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Old 05-16-2009, 12:52 PM
Sandy Sandy is offline
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Join Date: Jan 2003
Location: Maryland
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Hi Maureen and welcome to Cruise Chat!

For both destinations, I'd look at Royal Caribbean or Princess. Both do a good job for both adults and children, with great children's activities when you're aboard the ship, kid friendly menus, etc. You could tell the girls they'll be princesses on Princess!

As for whether they'll be bored in Alaska, you may want to go to those cruise lines' web sites and download a brochure of shore excursions offered in Alaska. You can judge by the activities whether the kids will enjoy it. I don't know your kids, but I think there are lots of unique and interesting activities awaiting the kids in Alaska, from panning for gold to dogsledding to a helicopter ride that lands on a glacier, to taking a train up a mountain, etc etc.

I would look at the Caribbean shore excursions, too. If you and the kids like water activities, nice beaches, and the like, there are tons of things to do in each of the islands you'll visit.

For Alaska, I prefer itineraries that are round trip from Vancouver, but look at the Seattle round trip itineraries, too. If getting to Seattle is significantly easier or cheaper, it certainly changes the preference.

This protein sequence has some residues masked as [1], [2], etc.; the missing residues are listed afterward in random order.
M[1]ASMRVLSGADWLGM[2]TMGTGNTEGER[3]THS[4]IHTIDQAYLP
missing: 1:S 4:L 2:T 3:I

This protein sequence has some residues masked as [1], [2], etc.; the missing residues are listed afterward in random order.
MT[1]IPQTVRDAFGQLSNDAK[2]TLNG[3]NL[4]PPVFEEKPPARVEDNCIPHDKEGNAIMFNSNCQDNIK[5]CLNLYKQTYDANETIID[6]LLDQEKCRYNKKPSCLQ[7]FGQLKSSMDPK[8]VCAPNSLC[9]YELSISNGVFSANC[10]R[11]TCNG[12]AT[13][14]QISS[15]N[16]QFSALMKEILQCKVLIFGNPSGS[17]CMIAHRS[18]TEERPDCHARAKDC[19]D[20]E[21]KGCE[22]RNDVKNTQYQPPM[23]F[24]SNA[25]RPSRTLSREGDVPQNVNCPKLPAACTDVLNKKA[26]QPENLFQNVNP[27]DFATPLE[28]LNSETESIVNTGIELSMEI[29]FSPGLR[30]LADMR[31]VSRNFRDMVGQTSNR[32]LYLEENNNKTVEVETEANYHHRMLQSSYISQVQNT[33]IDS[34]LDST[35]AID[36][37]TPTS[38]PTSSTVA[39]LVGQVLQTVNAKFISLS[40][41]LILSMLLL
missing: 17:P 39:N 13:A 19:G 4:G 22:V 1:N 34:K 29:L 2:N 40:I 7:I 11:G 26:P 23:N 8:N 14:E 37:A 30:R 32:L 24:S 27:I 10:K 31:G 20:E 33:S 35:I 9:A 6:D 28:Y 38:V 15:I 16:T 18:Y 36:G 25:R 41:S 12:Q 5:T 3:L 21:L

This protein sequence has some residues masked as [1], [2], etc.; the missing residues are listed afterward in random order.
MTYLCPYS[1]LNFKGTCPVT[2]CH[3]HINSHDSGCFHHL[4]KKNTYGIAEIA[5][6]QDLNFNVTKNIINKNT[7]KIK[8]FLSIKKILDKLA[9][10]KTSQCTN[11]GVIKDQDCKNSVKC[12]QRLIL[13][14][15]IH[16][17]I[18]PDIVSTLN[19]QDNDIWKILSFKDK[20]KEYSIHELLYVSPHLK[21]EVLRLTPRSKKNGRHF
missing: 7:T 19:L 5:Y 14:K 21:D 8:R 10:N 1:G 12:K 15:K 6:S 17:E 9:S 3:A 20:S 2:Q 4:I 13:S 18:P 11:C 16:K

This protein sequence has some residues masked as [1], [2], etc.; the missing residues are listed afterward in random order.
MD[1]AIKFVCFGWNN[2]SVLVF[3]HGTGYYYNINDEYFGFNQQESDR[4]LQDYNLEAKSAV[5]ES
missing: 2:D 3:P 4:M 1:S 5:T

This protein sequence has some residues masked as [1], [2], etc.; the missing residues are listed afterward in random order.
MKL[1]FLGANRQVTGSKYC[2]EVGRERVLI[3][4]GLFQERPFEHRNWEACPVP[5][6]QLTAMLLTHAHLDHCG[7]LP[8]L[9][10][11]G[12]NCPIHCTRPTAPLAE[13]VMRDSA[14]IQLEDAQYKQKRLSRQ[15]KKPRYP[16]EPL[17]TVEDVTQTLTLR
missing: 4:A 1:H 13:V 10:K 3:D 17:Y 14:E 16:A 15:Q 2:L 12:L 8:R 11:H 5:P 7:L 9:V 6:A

You'll see whales and bald eagles from the ship, but the big ships don't get close enough to land to see much more than that. You will, however, probably spend the better part of a day floating near a major glacier, which is always a lot of fun. With a little preparation so you can explain glaciers to the girls, they'll get a lot out of that day.

Weather in Alaska is variable. In July, you will probably have a cold wind outdoors when the ship is sailing once you get to Alaska. Temperatures in the ports could well be in the 70s or even 80. It almost always rains at least part of the day in Juneau, and rain could also happen in Skagway and/or Ketchikan. They call it "liquid gold" up there. When you spend the day near the glacier, you'll want to spend time outdoors, with binoculars, and for that you'll need winter attire! Warm coats, hats, gloves. The most important thing about clothing in Alaska is to bring things you can layer, as it may start out cool in the morning but warm up quickly. You can always spend time in one of the observation lounges to watch the glacier (and the world!) go by. There will be a naturalist onboard, who will be broadcasting over the P.A. system during the glacier day, giving you all the history and geology of Alaska, glaciers, etc. It's fascinating!

Sandy